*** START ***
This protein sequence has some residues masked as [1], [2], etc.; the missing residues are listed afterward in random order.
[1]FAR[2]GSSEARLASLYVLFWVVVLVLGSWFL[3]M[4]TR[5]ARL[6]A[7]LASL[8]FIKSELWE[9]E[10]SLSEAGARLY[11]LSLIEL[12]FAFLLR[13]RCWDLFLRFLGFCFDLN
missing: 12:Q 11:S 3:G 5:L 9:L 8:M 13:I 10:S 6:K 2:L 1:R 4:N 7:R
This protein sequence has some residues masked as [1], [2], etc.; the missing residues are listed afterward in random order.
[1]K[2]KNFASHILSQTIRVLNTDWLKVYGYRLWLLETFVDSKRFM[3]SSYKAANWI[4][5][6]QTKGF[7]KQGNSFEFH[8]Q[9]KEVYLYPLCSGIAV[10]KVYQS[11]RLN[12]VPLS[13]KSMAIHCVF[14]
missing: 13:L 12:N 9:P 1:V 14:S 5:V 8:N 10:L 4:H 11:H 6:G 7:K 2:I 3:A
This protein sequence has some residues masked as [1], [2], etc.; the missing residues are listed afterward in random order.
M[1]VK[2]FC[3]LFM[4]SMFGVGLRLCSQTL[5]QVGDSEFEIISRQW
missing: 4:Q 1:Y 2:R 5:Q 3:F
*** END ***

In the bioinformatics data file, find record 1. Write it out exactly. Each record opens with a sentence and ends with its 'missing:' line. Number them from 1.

This protein sequence has some residues masked as [1], [2], etc.; the missing residues are listed afterward in random order.
[1]FAR[2]GSSEARLASLYVLFWVVVLVLGSWFL[3]M[4]TR[5]ARL[6]A[7]LASL[8]FIKSELWE[9]E[10]SLSEAGARLY[11]LSLIEL[12]FAFLLR[13]RCWDLFLRFLGFCFDLN
missing: 12:Q 11:S 3:G 5:L 9:L 8:M 13:I 10:S 6:K 2:L 1:R 4:N 7:R